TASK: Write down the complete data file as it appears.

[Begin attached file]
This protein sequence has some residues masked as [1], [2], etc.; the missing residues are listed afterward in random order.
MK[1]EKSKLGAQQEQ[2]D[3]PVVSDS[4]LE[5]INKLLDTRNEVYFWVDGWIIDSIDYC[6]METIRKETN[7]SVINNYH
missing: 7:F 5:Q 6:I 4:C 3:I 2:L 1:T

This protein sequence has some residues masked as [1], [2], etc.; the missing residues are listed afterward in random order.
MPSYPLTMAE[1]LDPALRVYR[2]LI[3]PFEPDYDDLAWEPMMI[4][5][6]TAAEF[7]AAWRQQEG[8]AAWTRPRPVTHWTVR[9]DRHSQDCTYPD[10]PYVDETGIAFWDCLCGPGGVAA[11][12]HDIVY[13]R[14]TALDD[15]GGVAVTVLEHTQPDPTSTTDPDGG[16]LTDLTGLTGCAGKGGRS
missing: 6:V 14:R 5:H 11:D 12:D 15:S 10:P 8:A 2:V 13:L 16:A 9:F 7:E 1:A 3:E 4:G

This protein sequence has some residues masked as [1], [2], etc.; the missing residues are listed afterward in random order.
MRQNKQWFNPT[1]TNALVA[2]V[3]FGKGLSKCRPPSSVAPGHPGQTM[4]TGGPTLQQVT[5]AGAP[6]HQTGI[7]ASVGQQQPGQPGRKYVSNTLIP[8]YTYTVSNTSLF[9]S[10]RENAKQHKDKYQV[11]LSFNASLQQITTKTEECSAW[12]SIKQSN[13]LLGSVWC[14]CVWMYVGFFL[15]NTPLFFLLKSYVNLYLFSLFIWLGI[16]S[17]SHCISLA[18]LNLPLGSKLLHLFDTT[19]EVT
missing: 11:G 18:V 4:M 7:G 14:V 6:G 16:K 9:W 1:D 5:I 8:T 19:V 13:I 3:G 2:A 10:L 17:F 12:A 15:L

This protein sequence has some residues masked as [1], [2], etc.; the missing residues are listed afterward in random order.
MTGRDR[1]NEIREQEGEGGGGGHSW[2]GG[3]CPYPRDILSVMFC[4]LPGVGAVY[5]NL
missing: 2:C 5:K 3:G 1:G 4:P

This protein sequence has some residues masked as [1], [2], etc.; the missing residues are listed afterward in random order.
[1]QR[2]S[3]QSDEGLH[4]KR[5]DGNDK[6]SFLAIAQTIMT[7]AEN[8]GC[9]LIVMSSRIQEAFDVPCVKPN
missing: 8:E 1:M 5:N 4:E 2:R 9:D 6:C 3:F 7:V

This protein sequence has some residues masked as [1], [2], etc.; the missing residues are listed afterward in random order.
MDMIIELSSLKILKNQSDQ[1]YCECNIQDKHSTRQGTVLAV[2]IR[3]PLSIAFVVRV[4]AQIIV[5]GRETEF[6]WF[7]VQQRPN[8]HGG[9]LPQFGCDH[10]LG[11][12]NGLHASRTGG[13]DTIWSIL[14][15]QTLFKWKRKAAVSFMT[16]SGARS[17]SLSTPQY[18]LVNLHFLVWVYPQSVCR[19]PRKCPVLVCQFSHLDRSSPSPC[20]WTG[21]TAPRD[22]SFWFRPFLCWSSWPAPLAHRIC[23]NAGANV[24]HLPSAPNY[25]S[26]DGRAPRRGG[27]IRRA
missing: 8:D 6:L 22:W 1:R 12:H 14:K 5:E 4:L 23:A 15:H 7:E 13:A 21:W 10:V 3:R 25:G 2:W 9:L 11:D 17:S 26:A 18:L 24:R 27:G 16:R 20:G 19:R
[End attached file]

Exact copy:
This protein sequence has some residues masked as [1], [2], etc.; the missing residues are listed afterward in random order.
MK[1]EKSKLGAQQEQ[2]D[3]PVVSDS[4]LE[5]INKLLDTRNEVYFWVDGWIIDSIDYC[6]METIRKETN[7]SVINNYH
missing: 7:F 5:Q 6:I 4:C 3:I 2:L 1:T

This protein sequence has some residues masked as [1], [2], etc.; the missing residues are listed afterward in random order.
MPSYPLTMAE[1]LDPALRVYR[2]LI[3]PFEPDYDDLAWEPMMI[4][5][6]TAAEF[7]AAWRQQEG[8]AAWTRPRPVTHWTVR[9]DRHSQDCTYPD[10]PYVDETGIAFWDCLCGPGGVAA[11][12]HDIVY[13]R[14]TALDD[15]GGVAVTVLEHTQPDPTSTTDPDGG[16]LTDLTGLTGCAGKGGRS
missing: 6:V 14:R 5:H 11:D 12:D 15:S 10:P 8:A 2:V 13:L 16:A 9:F 7:E 1:A 3:E 4:G

This protein sequence has some residues masked as [1], [2], etc.; the missing residues are listed afterward in random order.
MRQNKQWFNPT[1]TNALVA[2]V[3]FGKGLSKCRPPSSVAPGHPGQTM[4]TGGPTLQQVT[5]AGAP[6]HQTGI[7]ASVGQQQPGQPGRKYVSNTLIP[8]YTYTVSNTSLF[9]S[10]RENAKQHKDKYQV[11]LSFNASLQQITTKTEECSAW[12]SIKQSN[13]LLGSVWC[14]CVWMYVGFFL[15]NTPLFFLLKSYVNLYLFSLFIWLGI[16]S[17]SHCISLA[18]LNLPLGSKLLHLFDTT[19]EVT
missing: 11:G 18:V 4:M 7:G 14:V 6:G 16:K 9:W 1:D 5:I 8:T 19:V 13:I 3:G 2:A 10:L 17:F 12:A 15:L

This protein sequence has some residues masked as [1], [2], etc.; the missing residues are listed afterward in random order.
MTGRDR[1]NEIREQEGEGGGGGHSW[2]GG[3]CPYPRDILSVMFC[4]LPGVGAVY[5]NL
missing: 2:C 5:K 3:G 1:G 4:P

This protein sequence has some residues masked as [1], [2], etc.; the missing residues are listed afterward in random order.
[1]QR[2]S[3]QSDEGLH[4]KR[5]DGNDK[6]SFLAIAQTIMT[7]AEN[8]GC[9]LIVMSSRIQEAFDVPCVKPN
missing: 8:E 1:M 5:N 4:E 2:R 9:D 6:C 3:F 7:V

This protein sequence has some residues masked as [1], [2], etc.; the missing residues are listed afterward in random order.
MDMIIELSSLKILKNQSDQ[1]YCECNIQDKHSTRQGTVLAV[2]IR[3]PLSIAFVVRV[4]AQIIV[5]GRETEF[6]WF[7]VQQRPN[8]HGG[9]LPQFGCDH[10]LG[11][12]NGLHASRTGG[13]DTIWSIL[14][15]QTLFKWKRKAAVSFMT[16]SGARS[17]SLSTPQY[18]LVNLHFLVWVYPQSVCR[19]PRKCPVLVCQFSHLDRSSPSPC[20]WTG[21]TAPRD[22]SFWFRPFLCWSSWPAPLAHRIC[23]NAGANV[24]HLPSAPNY[25]S[26]DGRAPRRGG[27]IRRA
missing: 8:D 6:L 22:W 1:R 12:H 14:K 5:E 4:L 23:A 15:H 7:E 13:A 21:W 10:V 3:R 25:G 2:W 9:L 11:D 17:S 26:A 18:L 24:R 27:G 16:R 20:G 19:R